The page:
It Matters How They Heard About You - 8/10/21


In the 1,000+ surveys that CSS has conducted over the past 20 years, it’s interesting to read how our clients’ customers heard about them.  This question is typically asked of first-time customers, and it’s especially helpful for those customers because you don’t typically have a lot of information on Read more

And YOU get a Thanks, and YOU get a Thanks… – 6/15/21

Posted on in Customer Service Tip of the Week Please leave a comment

Yes, Oprah Winfrey gets her first shout-out in a CSS Customer Service Tip of the Week!  She’s famous for many things – one of which was giving out presents to everybody in her audiences.  She would happily proclaim:  And YOU get a gift, and YOU get a gift, and YOU get a gift!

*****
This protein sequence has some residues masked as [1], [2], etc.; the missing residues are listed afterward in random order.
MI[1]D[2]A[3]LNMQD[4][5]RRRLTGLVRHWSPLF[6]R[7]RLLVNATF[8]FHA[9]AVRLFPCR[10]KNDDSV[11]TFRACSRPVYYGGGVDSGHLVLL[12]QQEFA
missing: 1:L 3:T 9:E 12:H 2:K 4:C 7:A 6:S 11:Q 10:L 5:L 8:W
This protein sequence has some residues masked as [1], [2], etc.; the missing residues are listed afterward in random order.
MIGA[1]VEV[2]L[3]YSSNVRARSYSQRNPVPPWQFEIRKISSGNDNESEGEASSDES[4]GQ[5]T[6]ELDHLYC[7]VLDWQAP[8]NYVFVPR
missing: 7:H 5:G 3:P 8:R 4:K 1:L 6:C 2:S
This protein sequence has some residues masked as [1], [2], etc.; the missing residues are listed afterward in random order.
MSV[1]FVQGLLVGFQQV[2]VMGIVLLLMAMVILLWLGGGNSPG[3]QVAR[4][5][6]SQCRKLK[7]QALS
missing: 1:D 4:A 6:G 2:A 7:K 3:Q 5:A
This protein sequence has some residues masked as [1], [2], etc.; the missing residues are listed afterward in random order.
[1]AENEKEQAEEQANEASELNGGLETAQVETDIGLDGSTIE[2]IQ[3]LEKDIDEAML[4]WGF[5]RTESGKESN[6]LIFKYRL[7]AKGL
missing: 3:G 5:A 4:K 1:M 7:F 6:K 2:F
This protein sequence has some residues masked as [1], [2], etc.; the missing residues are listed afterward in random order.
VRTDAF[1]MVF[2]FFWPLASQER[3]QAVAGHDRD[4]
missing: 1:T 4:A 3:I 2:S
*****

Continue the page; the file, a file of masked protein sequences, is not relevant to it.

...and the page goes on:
And as generous as that was, in the back of our minds we all know that she’s SO wealthy, that she can afford to give all those people gifts.  Well, even if we all are not rich, we can still afford to give our customers the gift…of thanks.

I’m sure that we’ve all been brought up in homes where we were told that – in business – when the transaction ends, somebody should say “thank you” and somebody should say “you’re welcome.”  But oftentimes in our personal lives, we give them our money, they give us the merchandise, and there is dead silence.  But we want to hear a thank you.  So we, the customer, say “thank you!”  It’s like saying “thank you for taking my hard-earned money.”  Or “thank you for the privilege of buying this combo meal; I really appreciate it!”